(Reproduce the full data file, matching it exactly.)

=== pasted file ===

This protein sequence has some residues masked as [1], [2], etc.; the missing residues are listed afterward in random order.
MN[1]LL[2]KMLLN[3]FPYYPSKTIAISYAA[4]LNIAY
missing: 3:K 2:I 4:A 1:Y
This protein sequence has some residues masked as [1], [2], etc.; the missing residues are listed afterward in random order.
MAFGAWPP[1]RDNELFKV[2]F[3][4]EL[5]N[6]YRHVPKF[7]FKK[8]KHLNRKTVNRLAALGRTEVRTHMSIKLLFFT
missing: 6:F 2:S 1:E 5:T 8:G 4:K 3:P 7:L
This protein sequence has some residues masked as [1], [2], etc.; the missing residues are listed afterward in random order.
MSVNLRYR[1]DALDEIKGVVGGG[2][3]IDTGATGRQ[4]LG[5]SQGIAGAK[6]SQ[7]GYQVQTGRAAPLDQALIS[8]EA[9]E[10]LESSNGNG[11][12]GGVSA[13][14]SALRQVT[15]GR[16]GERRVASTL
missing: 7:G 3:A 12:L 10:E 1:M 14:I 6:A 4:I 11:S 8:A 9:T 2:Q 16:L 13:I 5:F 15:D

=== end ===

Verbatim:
This protein sequence has some residues masked as [1], [2], etc.; the missing residues are listed afterward in random order.
MN[1]LL[2]KMLLN[3]FPYYPSKTIAISYAA[4]LNIAY
missing: 3:K 2:I 4:A 1:Y
This protein sequence has some residues masked as [1], [2], etc.; the missing residues are listed afterward in random order.
MAFGAWPP[1]RDNELFKV[2]F[3][4]EL[5]N[6]YRHVPKF[7]FKK[8]KHLNRKTVNRLAALGRTEVRTHMSIKLLFFT
missing: 6:F 2:S 1:E 5:T 8:G 4:K 3:P 7:L
This protein sequence has some residues masked as [1], [2], etc.; the missing residues are listed afterward in random order.
MSVNLRYR[1]DALDEIKGVVGGG[2][3]IDTGATGRQ[4]LG[5]SQGIAGAK[6]SQ[7]GYQVQTGRAAPLDQALIS[8]EA[9]E[10]LESSNGNG[11][12]GGVSA[13][14]SALRQVT[15]GR[16]GERRVASTL
missing: 7:G 3:A 12:L 10:E 1:M 14:I 6:A 4:I 11:S 8:A 9:T 2:Q 16:L 13:I 5:F 15:D